Brief Therapy with Couples – An integrative approach. Maria Gilbert and Diana Shmukler 2001
Today our group reviewed the chapters on Working through issues of compatibility of value systems and Frames of reference (Ch6) and working through the issues relating to caring for the other (Ch 9) of Gilbert and Shmuklers book on couples therapy. We had an early observation that many of the issues of diversity we were to look at today could equally apply to the individual therapeutic relationship.
We opened with the quote “Frames of reference are influenced and contributed to by each persons personal and historical background which shapes an individual’s values” and beliefs are usually implicit rather than explicitly stated. This is seen as to be viewed holistically as therapy continues and not necessarily a focus early on and the therapeutic dynamic is established.
We touched on how frames of reference can be learned by interpreting early exercises such as each client listing what is wrong in the relationship and what would they want the relationship to look like and these thoughts being shared only in session so that responses can be appropriately held.
We looked then at how to work with the early “life story” of the first partner and if the other partner is invited to respond or present their “life story” and then negotiate what is within their frame of reference to work on.
We looked at the notion of clients often feeling “sent” to therapy by their partner and one usually being more enthusiastic for therapy than the other ensuring that the process is an inclusive autonomous process.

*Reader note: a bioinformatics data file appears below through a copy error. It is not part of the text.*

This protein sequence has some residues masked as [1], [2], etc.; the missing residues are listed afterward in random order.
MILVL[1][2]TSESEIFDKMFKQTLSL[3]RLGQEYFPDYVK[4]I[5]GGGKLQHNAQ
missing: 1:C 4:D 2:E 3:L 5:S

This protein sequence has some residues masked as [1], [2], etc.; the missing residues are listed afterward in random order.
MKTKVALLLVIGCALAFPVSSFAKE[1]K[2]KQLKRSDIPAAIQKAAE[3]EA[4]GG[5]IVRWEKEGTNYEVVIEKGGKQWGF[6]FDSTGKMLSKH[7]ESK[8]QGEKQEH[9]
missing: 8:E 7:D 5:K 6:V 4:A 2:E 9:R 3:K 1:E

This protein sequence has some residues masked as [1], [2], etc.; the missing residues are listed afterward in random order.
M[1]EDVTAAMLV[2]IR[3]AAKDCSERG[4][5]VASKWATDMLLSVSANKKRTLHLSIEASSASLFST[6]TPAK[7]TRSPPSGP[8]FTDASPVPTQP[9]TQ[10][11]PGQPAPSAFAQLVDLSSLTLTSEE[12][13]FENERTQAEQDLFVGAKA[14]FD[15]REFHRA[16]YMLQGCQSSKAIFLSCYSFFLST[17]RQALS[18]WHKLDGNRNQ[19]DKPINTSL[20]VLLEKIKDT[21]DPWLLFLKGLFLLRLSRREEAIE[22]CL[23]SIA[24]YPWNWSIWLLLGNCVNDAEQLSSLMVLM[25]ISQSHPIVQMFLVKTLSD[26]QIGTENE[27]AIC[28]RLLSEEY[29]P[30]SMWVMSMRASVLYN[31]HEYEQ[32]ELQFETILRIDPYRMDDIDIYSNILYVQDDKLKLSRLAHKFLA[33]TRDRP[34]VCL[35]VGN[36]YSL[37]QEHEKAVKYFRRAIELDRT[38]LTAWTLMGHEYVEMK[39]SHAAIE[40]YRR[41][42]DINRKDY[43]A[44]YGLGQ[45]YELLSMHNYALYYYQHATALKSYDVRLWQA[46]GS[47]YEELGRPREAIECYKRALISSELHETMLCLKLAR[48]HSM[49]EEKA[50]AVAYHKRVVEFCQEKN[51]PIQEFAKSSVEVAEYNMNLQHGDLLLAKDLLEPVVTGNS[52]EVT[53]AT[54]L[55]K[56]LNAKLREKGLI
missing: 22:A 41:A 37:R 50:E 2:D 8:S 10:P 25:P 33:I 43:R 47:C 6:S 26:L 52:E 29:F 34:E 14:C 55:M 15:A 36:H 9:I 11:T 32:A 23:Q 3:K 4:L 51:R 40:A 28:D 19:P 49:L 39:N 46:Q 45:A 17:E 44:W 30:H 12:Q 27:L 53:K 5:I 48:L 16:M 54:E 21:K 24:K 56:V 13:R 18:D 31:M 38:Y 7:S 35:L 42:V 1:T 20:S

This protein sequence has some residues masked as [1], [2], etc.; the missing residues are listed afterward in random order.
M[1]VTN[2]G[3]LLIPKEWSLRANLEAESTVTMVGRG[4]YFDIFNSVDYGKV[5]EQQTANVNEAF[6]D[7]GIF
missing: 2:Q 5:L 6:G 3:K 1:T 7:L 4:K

In reviewing the chapter on frames of reference we looked at individual examples of understanding and working with diversity in the relationship including , Gender, culture, class, religion, race, education, socio economic status of each and familial expectations of being involved in decision making for the couple. We also looked at gender role scripting and managing the differing expectations of some same sex relationships.
We reviewed various skills exercises that sometimes arise within couples therapy such as using emotionally mature language like using I instead of U in exchanges and the importance of the therapist modelling the same. Also encouraging the other to express the effects on them of their partners non verbal communication such as finger pointing and other body language.
We looked at the issue of intimacy and differing approaches of being directive contracting to avoid intimacy or negotiation about if abstinence would help or not and acknowledging difference in the room of approaches here.
A strong consensus was of the therapeutic space being an intuitive one with responding in the moment to what comes up and not worrying too much about having an instrumental approach. We also looked at managing the time, endings and top up sessions being requested by some clients.
In looking at the chapter on caring we considered the contribution of transactional analysis to conceptualising the parenting and nurturing concepts within relationships and finding balance of each partner adopting the role along with the risks on stagnation and stuckness within that dynamic.
We looked at how reviewing the subject of working with client differing frame of reference yet again encourages us to look at our own relationships in renewed light.